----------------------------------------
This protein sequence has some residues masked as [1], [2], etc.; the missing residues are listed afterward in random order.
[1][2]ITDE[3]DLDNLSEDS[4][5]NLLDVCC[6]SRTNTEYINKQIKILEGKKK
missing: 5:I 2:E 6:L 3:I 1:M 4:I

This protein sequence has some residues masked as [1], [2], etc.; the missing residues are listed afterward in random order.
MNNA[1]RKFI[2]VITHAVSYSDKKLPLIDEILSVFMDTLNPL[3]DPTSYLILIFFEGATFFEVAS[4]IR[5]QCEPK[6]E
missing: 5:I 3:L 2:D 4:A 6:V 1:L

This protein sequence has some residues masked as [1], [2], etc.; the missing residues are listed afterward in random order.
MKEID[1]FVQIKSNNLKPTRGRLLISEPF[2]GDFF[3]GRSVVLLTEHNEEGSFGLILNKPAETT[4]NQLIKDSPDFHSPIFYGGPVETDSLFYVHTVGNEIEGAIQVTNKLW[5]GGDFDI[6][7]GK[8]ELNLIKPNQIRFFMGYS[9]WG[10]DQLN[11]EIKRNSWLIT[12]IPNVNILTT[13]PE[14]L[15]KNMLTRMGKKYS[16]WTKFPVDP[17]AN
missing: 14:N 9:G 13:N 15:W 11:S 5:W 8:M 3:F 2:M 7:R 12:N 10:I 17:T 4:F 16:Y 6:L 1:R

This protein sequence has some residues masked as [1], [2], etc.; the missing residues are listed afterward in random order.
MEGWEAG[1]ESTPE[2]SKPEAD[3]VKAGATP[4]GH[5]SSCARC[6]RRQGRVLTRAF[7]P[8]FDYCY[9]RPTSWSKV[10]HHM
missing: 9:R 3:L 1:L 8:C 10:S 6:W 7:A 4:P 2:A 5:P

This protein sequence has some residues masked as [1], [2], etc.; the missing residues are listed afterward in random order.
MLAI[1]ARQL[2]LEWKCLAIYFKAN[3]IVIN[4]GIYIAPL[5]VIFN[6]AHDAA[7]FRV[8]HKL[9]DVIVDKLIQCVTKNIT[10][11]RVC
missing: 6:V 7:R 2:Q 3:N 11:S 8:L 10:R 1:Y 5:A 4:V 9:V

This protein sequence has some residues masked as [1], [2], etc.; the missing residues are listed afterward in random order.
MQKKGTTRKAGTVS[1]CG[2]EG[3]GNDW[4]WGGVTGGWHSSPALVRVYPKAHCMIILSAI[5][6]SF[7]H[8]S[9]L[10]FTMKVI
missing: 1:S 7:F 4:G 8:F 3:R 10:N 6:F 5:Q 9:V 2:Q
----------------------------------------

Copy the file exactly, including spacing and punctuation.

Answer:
This protein sequence has some residues masked as [1], [2], etc.; the missing residues are listed afterward in random order.
[1][2]ITDE[3]DLDNLSEDS[4][5]NLLDVCC[6]SRTNTEYINKQIKILEGKKK
missing: 5:I 2:E 6:L 3:I 1:M 4:I

This protein sequence has some residues masked as [1], [2], etc.; the missing residues are listed afterward in random order.
MNNA[1]RKFI[2]VITHAVSYSDKKLPLIDEILSVFMDTLNPL[3]DPTSYLILIFFEGATFFEVAS[4]IR[5]QCEPK[6]E
missing: 5:I 3:L 2:D 4:A 6:V 1:L

This protein sequence has some residues masked as [1], [2], etc.; the missing residues are listed afterward in random order.
MKEID[1]FVQIKSNNLKPTRGRLLISEPF[2]GDFF[3]GRSVVLLTEHNEEGSFGLILNKPAETT[4]NQLIKDSPDFHSPIFYGGPVETDSLFYVHTVGNEIEGAIQVTNKLW[5]GGDFDI[6][7]GK[8]ELNLIKPNQIRFFMGYS[9]WG[10]DQLN[11]EIKRNSWLIT[12]IPNVNILTT[13]PE[14]L[15]KNMLTRMGKKYS[16]WTKFPVDP[17]AN
missing: 14:N 9:G 13:N 15:W 11:S 5:W 8:M 3:F 2:M 7:R 12:N 10:I 17:T 4:F 16:Y 6:L 1:R

This protein sequence has some residues masked as [1], [2], etc.; the missing residues are listed afterward in random order.
MEGWEAG[1]ESTPE[2]SKPEAD[3]VKAGATP[4]GH[5]SSCARC[6]RRQGRVLTRAF[7]P[8]FDYCY[9]RPTSWSKV[10]HHM
missing: 9:R 3:L 1:L 8:C 10:S 6:W 7:A 4:P 2:A 5:P

This protein sequence has some residues masked as [1], [2], etc.; the missing residues are listed afterward in random order.
MLAI[1]ARQL[2]LEWKCLAIYFKAN[3]IVIN[4]GIYIAPL[5]VIFN[6]AHDAA[7]FRV[8]HKL[9]DVIVDKLIQCVTKNIT[10][11]RVC
missing: 6:V 7:R 2:Q 3:N 11:S 8:L 10:R 1:Y 5:A 4:V 9:V

This protein sequence has some residues masked as [1], [2], etc.; the missing residues are listed afterward in random order.
MQKKGTTRKAGTVS[1]CG[2]EG[3]GNDW[4]WGGVTGGWHSSPALVRVYPKAHCMIILSAI[5][6]SF[7]H[8]S[9]L[10]FTMKVI
missing: 1:S 7:F 4:G 8:F 3:R 10:N 6:F 5:Q 9:V 2:Q